It has always been the aim of the Hugo Pages to make Victor Hugo and his poetry more accessible to English-speaking readers. At first, French texts were presented with occasional commentary. Translations soon followed. The first of these were verse translations, intended to give a feel for how the poems worked. In an effort to speed the process of putting up poems, we began offering some poems in relatively literal line-by-line translations - better conveyors of the precise wording of texts but not so good for illustrating their poetic side.
We have been pleased with the way the site has unfolded and with the response it has gotten. But there has been a need for something more, something that would allow an English-speaking reader to truly get a feel for the text. The art of translation is an art with limitations, and no innovation is going to allow someone who has no French to hear and understand a Hugo poem as a Francophone would. That said, we think we have found something that will help those with no French get a little closer and those who have some but are not fluent to more readily approach the master poet's works.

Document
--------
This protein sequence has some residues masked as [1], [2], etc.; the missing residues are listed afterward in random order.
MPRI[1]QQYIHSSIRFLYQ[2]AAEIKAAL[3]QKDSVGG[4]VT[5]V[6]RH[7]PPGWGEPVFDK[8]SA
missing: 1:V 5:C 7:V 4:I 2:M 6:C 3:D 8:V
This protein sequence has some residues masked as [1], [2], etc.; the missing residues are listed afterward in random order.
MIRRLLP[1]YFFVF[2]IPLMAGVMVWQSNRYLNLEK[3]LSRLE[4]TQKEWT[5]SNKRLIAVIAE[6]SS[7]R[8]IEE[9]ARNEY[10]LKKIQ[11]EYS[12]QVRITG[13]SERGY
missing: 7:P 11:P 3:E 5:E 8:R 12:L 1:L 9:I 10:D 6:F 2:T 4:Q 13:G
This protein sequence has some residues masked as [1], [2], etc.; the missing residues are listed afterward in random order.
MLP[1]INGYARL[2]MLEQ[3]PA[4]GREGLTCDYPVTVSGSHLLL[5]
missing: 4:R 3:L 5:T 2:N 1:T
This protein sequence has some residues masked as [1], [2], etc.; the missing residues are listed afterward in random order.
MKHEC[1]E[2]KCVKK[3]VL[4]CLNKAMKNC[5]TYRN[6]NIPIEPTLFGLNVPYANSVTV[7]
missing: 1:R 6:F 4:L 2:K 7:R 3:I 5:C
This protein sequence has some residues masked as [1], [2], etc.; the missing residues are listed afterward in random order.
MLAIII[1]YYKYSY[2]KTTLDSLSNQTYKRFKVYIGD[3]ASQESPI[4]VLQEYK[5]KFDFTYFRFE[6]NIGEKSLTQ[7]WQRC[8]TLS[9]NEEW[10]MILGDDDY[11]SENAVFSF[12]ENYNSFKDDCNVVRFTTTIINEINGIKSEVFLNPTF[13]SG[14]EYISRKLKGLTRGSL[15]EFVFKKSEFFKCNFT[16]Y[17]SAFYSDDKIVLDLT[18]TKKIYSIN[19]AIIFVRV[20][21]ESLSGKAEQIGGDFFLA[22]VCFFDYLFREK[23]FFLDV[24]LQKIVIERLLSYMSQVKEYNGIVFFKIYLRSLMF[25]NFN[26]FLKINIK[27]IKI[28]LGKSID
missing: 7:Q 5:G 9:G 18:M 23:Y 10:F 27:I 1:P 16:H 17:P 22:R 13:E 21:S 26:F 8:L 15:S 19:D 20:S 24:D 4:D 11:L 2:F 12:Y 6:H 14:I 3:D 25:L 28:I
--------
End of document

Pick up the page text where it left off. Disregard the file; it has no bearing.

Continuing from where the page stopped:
Our innovation is not really new, per se. It's a combination of methods used in different readers over the years. The difference is that instead of using these methods to transmit a feel for a language, we are using it to give readers a feel for a poem - to let those who are not fluent in French nonetheless read Hugo's poetry as he wrote it. A master poet like Hugo has much to say, but the way he says it, the way his song flows, can sometimes tell as much as the actual words (you can read more about this in the essays on translation and versification on the main page. Our hope is that this slightly different form of translation - movement between places - will allow the reader to move back and forth between the French form and style and Anglophone understanding. As always, our efforts are in service of Hugo's poetry and those who would read it.